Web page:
Speed bumps in the sky: minimizing turbulence
Turbulence is one of the most talked about elements of flying among passengers. But for cabin crew and pilots, it is simply part of the job and certainly not something to fear (provided you are buckled up).
That said, it can be uncomfortable. And it is a leading cause of spilt drinks in-flight. So, a lot of effort goes into minimizing the amount of turbulence we encounter.
Here are some facts about turbulence and how to manage it, plus an interview with Qantas Airways’ Chief Technical Pilot, Alex Passerini, about what he has experienced in more than 20 years of flying.
There are three main causes of turbulence:
- The most common is a sudden change in the wind direction and speed. (These combined forces are called ‘wind shear’ and the impact on flying is called ‘clear air turbulence’). Aircraft can encounter a lot of sudden wind changes as they climb through the atmosphere to reach their cruising altitude (where the air is usually much smoother) That is why the seat belt sign typically stays on for several minutes after take-off – the Captain is waiting to reach smoother air higher up.
(Pro tip: If you listen carefully as the aircraft climbs, you will be able to hear the wind noise around the aircraft increase. This is usually the aircraft reaching a jetstream, which run like currents in the upper atmosphere.)
- Turbulence is also caused by a sudden change in air temperature, which often happens when flying through thick (so fluffy!) clouds.
- The third cause is wake turbulence. Large jet aircraft (like the A380 or B747) disturb the air as they fly through it at close to the speed of sound – a bit like a large ships creating a wash behind them as they churn through the ocean. For this reason, air traffic controllers deliberately leave plenty of distance between large aircraft in particular. Wake turbulence does happen, but it is very uncommon.
Keeping lookout. Pilots monitor conditions ahead – including talking to other aircraft on the same route – to detect and avoid turbulence the best they can. But even in clear flying conditions, sudden wind changes can cause some unexpected bumps. Seat belts are always buckled up on the flight deck. (Image source: imcockpit)
There are a few ways to reduce turbulence, in the interests of giving passengers a more comfortable flight. Here is how Qantas works to reduce turbulence:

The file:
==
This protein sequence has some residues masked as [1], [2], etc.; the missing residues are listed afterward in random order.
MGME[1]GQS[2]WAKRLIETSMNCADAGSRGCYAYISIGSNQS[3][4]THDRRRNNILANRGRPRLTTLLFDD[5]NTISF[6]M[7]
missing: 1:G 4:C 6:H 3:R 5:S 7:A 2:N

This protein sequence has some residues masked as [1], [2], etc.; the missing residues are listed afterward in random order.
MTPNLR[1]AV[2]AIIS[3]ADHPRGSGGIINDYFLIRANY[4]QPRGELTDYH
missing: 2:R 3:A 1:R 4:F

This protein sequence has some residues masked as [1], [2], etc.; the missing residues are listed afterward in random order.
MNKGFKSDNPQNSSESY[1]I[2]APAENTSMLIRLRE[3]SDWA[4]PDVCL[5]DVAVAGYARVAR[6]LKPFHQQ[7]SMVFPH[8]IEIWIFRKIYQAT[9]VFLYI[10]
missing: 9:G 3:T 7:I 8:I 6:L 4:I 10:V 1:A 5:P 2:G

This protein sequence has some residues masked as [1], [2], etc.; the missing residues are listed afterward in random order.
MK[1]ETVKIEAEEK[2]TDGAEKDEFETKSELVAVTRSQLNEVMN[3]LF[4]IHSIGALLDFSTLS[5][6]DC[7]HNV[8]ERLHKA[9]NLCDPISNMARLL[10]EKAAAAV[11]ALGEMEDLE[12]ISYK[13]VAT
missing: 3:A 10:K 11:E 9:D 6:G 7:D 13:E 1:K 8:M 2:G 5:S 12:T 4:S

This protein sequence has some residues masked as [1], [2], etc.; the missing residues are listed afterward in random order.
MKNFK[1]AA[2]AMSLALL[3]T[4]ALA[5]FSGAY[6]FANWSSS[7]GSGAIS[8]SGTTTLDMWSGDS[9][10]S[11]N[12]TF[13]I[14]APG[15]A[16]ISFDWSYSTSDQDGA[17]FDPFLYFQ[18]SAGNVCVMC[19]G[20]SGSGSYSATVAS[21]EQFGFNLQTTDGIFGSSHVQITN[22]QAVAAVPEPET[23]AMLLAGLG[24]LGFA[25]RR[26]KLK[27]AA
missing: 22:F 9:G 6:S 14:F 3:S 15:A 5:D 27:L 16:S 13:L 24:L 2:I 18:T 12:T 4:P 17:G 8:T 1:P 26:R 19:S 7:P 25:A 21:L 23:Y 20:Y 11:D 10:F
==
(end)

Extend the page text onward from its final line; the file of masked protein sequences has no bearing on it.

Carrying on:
- Weather reports – as part of their pre-flight briefing, pilots receive a map from Qantas’ Integrated Operations Centre on their iPad showing the weather conditions along their planned route. This includes an indication of likely turbulence (measured as ‘shear rate’) on a scale of 0 to 15. The pilots will use this information to plot the smoothest path they can. Most of the time, numbers are between 3 and 6. Anything over 10 you would probably tell your friends about. But the aircraft can deal with all of it. Otherwise, we would not be flying.
- Other aircraft – aircraft flying on the same route often radio each other about any rough spots of unexpected turbulence they have encountered, and what altitude they have gone to (up or down) to find smoother air. Air Traffic Controllers join in as well, helping to share information between aircraft.
- Radar on board – radar equipment in the nose of the aircraft scans ahead to show storms, allowing pilots to plan a course around them. This is particularly important on long haul flights, where weather conditions on the route will change over the 10+ hour journey you are on.
- New technology – there are some exciting developments that will help reduce the bumps in the near future. Qantas’ 787s (arriving from October 2017) have ‘Smooth Ride Technology’, which uses flaps on the wings to detect and counteract turbulence. And wi-fi on the airline’s domestic flights gives pilots real-time weather updates, so they can avoid rough air more effectively.
Planning a smooth flight. Pilots receive charts as part of their flight plan, giving them an indication of weather conditions en route. The charts show the intensity of wind changes (or, shear rate) that create turbulence. (Image source: pxhere.com)
Nothing to fear
Aircraft are designed to deal with turbulence many times more severe than anything you would realistically encounter. For instance, you might notice the wings flex up and down when it gets bumpy but they are designed to bend much, much further. And you might hear some of the cabin fittings creak, but the structural integrity of the aircraft is engineered for all sorts of turbulence. The biggest risk from turbulence is being tossed around – so whenever you are seated, we recommend having your seat belt done up.
Watch Captain Passerini below as he explains more about turbulence.
Brief history of CRMIn 1978 United Airlines flight 173 crashed running out of fuel over Portland, Oregon, while troubles...
Top 5 presidential aircraft
Being the first person of a country requires an appropriate transport to air travel from one destination to another rapi...
90 years ago: Hunter brothers 23 days non-stop flight record
Sometimes it seems that long-haul flights between different continents last for weeks, rather than hours. But imagine re...
Game changer of military aircraft: B-2 Spirit Stealth Bomber
The B-2 Spirit strategic bomber is an exceptional stealthy flying wing that left a mark in the history of military aeros...
Fine expat pilot’s hope in Asian aviation market
Straggling pilotsSince COVID19 pandemic started, we have been facing the most difficult scenario in aviation history, es...